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Overcoming divisions: Can the Taliban and Afghan leaders share peace?



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Media Title There were tears, hugs, and selfies when Afghan troops and the Taliban signed a truce for Eid in 2018.

A year ago, during an unprecedented ceasefire, Afghans forces and Taliban laid down their arms to celebrate the Muslim festival of Eid. Do those who come together feel closer to a lasting peace as the talks on the country's future progress?

For three days in June 201

8, men who longed to kill each other hugged and posed for selfies.

These scenes helped launch a peace process that has made significant progress.

Hayatullah Hayat, then Governor of Nangarhar Province, was one of those who hit the insurgents.

He led a joint procession of governing and Taliban members through the eastern city of Jalalabad – the red, green and black national flag fluttering overhead along with the white banner of the insurgents.

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Hayatullah Hayat / Facebook

"I've hosted 230 Taliban and none of them were searched when they entered my palace," he tells me proudly.

Hayat survived a series of Taliban raids, claiming that over the past few years, more than 50 close colleagues have been lost to the conflict.

He admits he was initially concerned about the possibility that his guests might attack him.

"Personally, I was worried," he says, but adds that he took the risk of stressing the importance of peace for the Afghan people, "even though I died."

More than 45,000 members of the security forces have been killed in conflict over the past five years. But in a large conference hall, Mr. Hayat and his team met dozens of Taliban fighters who stood up to hug him.

Among them was a young fighter who wanted to be known only as "Khanjar" to protect him from a possible arrest.

He tells a BBC colleague that he has fond memories of the day. "We exchanged Eid greetings with happy hearts … I hugged the governor and wished him well."

The only place they usually met, according to Khanjar, was "on the battlefield."

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Hayatullah Hayat / Facebook

Caption

Mr. Hayat hugged Taliban fighters, including "Khanjar" (not pictured)

Nonetheless, he is undoubtedly what he would do if he saw the governor today: "If our leaders give us permission, I will greet him, but if they tell us to fight, I will fight . "

Shortly after the ceasefire, peace negotiations began between the Taliban and the United States in Qatar, where the group has a political office. So far, the insurgents have refused to meet representatives of the Afghan government, who dismiss them as puppets.

On Sunday, however, another "intra-Afghan" discussion will take place in Qatar, with the participation of the Taliban and a number of Afghan politicians. Significantly, some members of the government are also expected to participate – but they will be present in "personal capacity".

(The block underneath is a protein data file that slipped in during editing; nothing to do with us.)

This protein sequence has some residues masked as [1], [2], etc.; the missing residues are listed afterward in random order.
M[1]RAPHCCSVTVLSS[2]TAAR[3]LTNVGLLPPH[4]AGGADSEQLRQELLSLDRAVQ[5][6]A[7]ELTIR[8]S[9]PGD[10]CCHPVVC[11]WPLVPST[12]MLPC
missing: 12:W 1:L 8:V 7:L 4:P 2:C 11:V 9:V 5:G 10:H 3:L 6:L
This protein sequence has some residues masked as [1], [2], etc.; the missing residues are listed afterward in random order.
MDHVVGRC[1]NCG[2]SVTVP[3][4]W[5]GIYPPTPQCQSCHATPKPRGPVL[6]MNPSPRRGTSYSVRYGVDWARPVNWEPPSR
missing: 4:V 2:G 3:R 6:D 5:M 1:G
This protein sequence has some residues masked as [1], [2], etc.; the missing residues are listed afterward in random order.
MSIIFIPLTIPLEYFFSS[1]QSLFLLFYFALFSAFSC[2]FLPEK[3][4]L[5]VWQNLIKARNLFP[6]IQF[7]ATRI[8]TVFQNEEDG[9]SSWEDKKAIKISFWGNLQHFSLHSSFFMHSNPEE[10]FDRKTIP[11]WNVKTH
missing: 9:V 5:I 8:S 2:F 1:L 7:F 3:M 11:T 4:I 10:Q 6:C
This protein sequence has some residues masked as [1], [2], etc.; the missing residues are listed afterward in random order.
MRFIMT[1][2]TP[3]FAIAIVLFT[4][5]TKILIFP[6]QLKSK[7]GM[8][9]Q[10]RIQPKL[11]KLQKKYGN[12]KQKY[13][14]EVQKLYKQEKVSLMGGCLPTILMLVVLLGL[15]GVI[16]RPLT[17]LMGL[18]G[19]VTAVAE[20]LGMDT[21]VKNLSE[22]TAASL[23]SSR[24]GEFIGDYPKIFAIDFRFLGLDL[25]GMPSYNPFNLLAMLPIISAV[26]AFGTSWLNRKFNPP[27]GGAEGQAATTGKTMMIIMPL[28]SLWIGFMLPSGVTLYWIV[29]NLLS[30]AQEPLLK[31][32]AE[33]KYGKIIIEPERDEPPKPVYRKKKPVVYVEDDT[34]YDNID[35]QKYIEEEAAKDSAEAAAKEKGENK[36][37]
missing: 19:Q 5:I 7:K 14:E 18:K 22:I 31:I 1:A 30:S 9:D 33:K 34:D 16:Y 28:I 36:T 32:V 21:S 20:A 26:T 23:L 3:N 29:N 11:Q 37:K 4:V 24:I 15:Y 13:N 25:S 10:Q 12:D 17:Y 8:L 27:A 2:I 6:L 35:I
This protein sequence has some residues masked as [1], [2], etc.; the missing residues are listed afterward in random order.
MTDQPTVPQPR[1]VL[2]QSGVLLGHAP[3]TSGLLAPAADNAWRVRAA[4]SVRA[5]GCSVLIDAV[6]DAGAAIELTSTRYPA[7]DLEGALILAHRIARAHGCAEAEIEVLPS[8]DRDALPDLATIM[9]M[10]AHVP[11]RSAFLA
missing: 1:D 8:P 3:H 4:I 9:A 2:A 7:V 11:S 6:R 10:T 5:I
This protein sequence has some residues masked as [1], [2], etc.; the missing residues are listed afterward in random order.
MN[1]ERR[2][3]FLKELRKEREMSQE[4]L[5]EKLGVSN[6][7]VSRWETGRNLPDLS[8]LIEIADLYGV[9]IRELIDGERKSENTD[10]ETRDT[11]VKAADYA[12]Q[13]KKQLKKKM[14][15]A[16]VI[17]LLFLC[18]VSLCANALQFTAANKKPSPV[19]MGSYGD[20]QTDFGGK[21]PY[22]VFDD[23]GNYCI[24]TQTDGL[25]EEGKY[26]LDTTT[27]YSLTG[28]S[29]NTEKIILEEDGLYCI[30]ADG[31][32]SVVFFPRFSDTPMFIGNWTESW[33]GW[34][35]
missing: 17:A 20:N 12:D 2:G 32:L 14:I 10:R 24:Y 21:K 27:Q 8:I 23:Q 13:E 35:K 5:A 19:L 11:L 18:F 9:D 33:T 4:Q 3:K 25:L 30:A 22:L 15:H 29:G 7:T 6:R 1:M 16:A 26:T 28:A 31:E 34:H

Mr. Hayat said when he met Taliban members during the ceasefire last year, he asked them how they could justify their violence.

"The only excuse they gave me was the presence of international forces … I told them that if we reach an agreement and peace, the international forces will leave." They are here because Afghan lives are threatened and the world is threatened by Afghanistan. "

And how did they react to the argument?

"They said [they] can not make decisions and this must be discussed with the [their] leadership." But they would fight until foreign troops left the country.

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Hayat believes that what he said had an impact on Taliban fighters' thinking in the meeting. But he says there have been lessons for supporters of the government, many of whom often mock the group as proxies to neighboring Pakistani intelligence agencies.

"Before the ceasefire, most Afghans thought we would not be meeting with the Taliban, and these three days have proven that the Taliban are part of this community and we can live with them," he says, adding that some Taliban Members may adopt an "ideological" stance that differs from the mainstream and criticize the group for attacks that claim civilian casualties. But he believes that 90% of the fighters could integrate into society.

Caption

"Khanjar" asked the BBC not to disclose his identity

Khanjar, the Taliban fighter, seems more cautious about whether the meeting with the governor changed his views or not. He shuttles between describing government officials and their followers as "our Muslim brothers" and "apostates" – those who have abandoned their religion.

Finally, he seems to agree on a kind of compromise to weigh the impact of his interaction with the governor: "We are not happy that the US is forcing us to fight against our Muslim brothers, but since then the government has been the puppet of the Americans, it is our duty to fight them. "

The fighting in Nangarhar Province and elsewhere in the country resumed a few hours after the end of the ceasefire. However, the scenes of the joint celebrations had shaken some Taliban leaders, who were surprised at how eager their foot soldiers were to lay down their weapons.

Khanjar admits he wants to end the conflict.

"I, too, get tired of the war," he says. "But now that I'm in, I can not go … It's my job, I'll fight with unbelievers and apostates for as long as I live."

Although violence continues in Afghanistan, these brief days of peace have raised the hopes of Mr. Hayat and many other Afghans that one day an agreement can be reached.

"We have no choice but peace and forgiveness," he says. "We have a saying that blood can not be washed with blood."


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